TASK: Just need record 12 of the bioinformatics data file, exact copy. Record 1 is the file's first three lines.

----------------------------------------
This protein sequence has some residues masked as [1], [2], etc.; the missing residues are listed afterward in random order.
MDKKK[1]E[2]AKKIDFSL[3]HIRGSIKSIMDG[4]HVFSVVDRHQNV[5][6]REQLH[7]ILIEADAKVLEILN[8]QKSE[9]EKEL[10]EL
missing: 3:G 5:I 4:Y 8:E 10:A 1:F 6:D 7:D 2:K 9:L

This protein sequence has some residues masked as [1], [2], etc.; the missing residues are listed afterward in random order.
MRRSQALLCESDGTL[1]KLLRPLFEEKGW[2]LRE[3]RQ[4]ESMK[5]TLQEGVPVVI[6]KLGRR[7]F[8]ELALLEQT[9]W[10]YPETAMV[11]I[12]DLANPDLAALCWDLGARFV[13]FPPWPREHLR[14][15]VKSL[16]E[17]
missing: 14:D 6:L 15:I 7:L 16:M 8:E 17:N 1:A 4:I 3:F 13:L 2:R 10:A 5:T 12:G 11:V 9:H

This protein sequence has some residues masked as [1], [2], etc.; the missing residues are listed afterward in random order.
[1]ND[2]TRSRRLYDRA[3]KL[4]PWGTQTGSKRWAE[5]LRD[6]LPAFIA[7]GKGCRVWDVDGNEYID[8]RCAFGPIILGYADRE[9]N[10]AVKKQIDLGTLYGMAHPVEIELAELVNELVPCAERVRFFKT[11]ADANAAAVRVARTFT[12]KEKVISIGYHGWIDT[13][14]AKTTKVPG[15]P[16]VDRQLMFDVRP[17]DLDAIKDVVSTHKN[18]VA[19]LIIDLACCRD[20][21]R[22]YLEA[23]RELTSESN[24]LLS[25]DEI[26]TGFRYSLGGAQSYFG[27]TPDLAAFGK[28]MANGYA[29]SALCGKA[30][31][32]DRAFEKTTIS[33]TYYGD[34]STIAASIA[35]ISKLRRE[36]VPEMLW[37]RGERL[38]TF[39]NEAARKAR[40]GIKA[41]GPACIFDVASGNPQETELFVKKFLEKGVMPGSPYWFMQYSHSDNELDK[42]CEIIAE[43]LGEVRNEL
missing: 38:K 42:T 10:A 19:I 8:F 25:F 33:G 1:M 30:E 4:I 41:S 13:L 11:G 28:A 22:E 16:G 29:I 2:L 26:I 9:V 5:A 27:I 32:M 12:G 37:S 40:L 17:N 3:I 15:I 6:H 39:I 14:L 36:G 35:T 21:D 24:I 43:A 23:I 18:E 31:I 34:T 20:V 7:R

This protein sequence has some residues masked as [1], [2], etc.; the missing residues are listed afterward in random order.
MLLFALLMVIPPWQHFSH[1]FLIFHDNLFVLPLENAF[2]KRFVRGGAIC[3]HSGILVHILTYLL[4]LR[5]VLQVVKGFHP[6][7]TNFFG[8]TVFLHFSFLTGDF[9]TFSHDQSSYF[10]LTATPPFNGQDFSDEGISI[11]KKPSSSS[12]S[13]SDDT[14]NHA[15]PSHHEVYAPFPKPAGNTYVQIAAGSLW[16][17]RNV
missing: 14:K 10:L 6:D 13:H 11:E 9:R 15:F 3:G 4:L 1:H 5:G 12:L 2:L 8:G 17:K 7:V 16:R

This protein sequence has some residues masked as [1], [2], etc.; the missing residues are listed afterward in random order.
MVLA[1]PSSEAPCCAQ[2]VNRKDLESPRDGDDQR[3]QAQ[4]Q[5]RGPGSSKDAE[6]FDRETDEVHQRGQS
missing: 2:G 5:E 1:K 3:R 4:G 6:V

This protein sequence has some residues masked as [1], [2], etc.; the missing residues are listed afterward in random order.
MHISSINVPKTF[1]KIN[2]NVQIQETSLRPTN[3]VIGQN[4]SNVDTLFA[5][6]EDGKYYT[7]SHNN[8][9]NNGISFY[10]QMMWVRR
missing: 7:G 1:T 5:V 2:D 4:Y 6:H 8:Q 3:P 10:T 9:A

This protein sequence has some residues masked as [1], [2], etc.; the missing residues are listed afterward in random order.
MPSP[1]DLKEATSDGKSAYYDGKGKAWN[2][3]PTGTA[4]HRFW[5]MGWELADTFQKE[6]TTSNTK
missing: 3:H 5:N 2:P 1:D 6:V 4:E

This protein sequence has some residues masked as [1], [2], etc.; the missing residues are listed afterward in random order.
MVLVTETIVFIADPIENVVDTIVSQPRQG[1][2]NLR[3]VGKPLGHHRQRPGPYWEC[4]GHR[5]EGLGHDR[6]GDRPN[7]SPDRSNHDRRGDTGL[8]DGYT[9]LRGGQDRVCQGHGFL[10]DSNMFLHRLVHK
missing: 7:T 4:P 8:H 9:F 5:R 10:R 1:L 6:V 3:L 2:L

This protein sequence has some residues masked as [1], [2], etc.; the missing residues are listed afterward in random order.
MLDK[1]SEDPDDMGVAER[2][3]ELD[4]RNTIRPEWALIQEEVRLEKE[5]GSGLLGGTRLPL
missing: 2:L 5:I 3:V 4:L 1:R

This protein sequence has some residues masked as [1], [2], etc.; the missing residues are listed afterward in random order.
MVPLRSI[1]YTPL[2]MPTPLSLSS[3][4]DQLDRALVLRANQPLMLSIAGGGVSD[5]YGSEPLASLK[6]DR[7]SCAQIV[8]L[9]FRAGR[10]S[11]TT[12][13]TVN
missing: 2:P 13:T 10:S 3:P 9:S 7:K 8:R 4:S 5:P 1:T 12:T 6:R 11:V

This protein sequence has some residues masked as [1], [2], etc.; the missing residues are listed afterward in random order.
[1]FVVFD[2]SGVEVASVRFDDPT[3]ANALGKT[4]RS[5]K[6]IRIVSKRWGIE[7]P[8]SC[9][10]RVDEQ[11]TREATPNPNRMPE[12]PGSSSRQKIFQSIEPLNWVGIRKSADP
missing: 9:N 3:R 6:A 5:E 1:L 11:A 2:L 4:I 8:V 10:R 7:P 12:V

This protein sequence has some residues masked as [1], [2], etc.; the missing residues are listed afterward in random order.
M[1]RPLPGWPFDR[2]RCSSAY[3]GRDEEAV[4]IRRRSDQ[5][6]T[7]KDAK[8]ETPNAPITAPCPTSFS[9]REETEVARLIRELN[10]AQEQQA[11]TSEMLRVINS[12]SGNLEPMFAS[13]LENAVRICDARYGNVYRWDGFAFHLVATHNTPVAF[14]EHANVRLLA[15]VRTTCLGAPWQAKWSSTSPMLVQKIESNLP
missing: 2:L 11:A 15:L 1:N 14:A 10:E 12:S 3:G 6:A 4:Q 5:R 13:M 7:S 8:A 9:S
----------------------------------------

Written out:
This protein sequence has some residues masked as [1], [2], etc.; the missing residues are listed afterward in random order.
M[1]RPLPGWPFDR[2]RCSSAY[3]GRDEEAV[4]IRRRSDQ[5][6]T[7]KDAK[8]ETPNAPITAPCPTSFS[9]REETEVARLIRELN[10]AQEQQA[11]TSEMLRVINS[12]SGNLEPMFAS[13]LENAVRICDARYGNVYRWDGFAFHLVATHNTPVAF[14]EHANVRLLA[15]VRTTCLGAPWQAKWSSTSPMLVQKIESNLP
missing: 2:L 11:A 15:L 1:N 14:A 10:E 12:S 3:G 6:A 4:Q 5:R 13:M 7:S 8:A 9:S